Ride hailing giant began a hiring spree for cybersecurity professionals, one day after a hack attributed to the Lapsus$ group
Uber has begun a hiring spree for cybersecurity professionals, in the wake of its damaging data breach last week.
The ride hailing giant last week said it was “currently responding to a cybersecurity incident,” after the New York Times reported that a hacker had accessed the company’s network and forced it to take several internal communications and engineering systems offline.
The attacker (said to be 18 years old) had stolen credentials from an external contractor using a fatigue attack, in which the target is flooded with two-factor login requests until one of them is accepted.
The attacker then breached several other employee accounts that gave them access to tools including Google Workspace and Slack, Uber said.
The company said it had not seen indications that the attacker had accessed the systems that powered its apps, user accounts or the databases that store sensitive data such as credit card numbers, bank account information or trip history.
It said it had reviewed its codebase and did not believe the attacker had made any changes.
The company said its investigation was ongoing and that it was in close contact with the FBI and the US Department of Justice.
The incident disabled Uber’s internal messaging system, forcing staff to communicate via Salesforce-owned app Slack.
The hacker in question, who uses the name “teapotuberhacker”, also claimed to have leaked early gameplay footage of Rockstar Games’ upcoming game Grand Theft Auto VI on Monday.
Uber has said that the hacker who attacked it, is affiliated with the Lapsus$ group, known for stealing data from companies such as Microsoft, Cisco, NVIDIA, Samsung and Okta with the aim of extorting payments from them.
The day after Uber’s latest breach was revealed, it emerged the firm had embarked on a hiring spree for security personnel.
Frank McGovern on Twitter noted that a number of open cybersecurity roles at Uber had suddently appeared on LinkedIn last Friday, just one day after the ride-hailing tech giant confirmed the breach to the public.
“Hey remember those roles we didn’t let you hire for? I secured funding.” pic.twitter.com/HGLdbvf9pV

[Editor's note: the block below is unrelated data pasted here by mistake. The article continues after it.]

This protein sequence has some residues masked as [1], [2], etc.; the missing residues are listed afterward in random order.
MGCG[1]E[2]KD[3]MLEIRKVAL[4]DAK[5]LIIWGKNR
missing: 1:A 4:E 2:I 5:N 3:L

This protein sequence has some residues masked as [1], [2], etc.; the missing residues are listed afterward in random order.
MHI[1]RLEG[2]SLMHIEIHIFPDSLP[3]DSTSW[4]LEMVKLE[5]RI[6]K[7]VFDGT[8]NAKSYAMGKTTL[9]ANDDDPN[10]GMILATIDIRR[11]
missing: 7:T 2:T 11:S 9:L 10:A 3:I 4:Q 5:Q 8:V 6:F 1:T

— Frank McGovern (@FrankMcG) September 19, 2022
Vacant positions include ‘senior security incident commander’ to lead incident response; a number of ‘senior security engineers’ at various locations; a ‘senior security engineering manager’ at the company’s threat detection division; and a ‘senior security engineer’ for its investigations unit.
The adverts for cybersecurity professionals comes after the ride hailing giant suffered multiple cyberattacks over the past eight years.
Social security numbers, pictures of driver licenses, and vehicle registration numbers were among the details accidentally revealed by the taxi company, with as many as 647 drivers thought to have been affected across the US.
And much worse was to follow in 2016, when Uber again concealed a data breach that exposed data from 57 million customers and drivers.
The 2016 hack resulted in no financial details or journey records being stolen by the hacker, but the attackers were paid $100,000 in bitcoin to delete the files. That said, some personal information was stolen and there was no guarantees the data was actually destroyed.
To make matters worse, Uber actually used its “bug bounty” program (normally used to identify small code vulnerabilities), to pay off the hackers (one of whom was to be an unidentified 20-year-old man in Florida).
Uber came clean about the incident in November 2017, after newly installed CEO Dara Khosrowshahi became aware of the breach, after joining the firm.
Read More: What on Earth was Uber thinking?
Khosrowshahi’s admission in 2017 that Uber had not revealed the breach for over a year prompted an investigation by European authorities.
The British Information Commissioner’s Office (ICO) fined the company 385,000 pounds ($490,760), while the Dutch Data Protection Authority (DPA) slapped Uber with a 600,000 euro ($678,780) fine.
Uber in September 2018 also announced that it would pay $148m to settle legal action over the attack.
Then in August 2020 federal prosecutors in the United States formally charged the former head of security at Uber (Joseph Sullivan), for concealing its controversial data breach in 2016.
His trial began earlier this month in San Francisco – and his trial is believed to be the first case of an executive facing criminal charges over such a breach.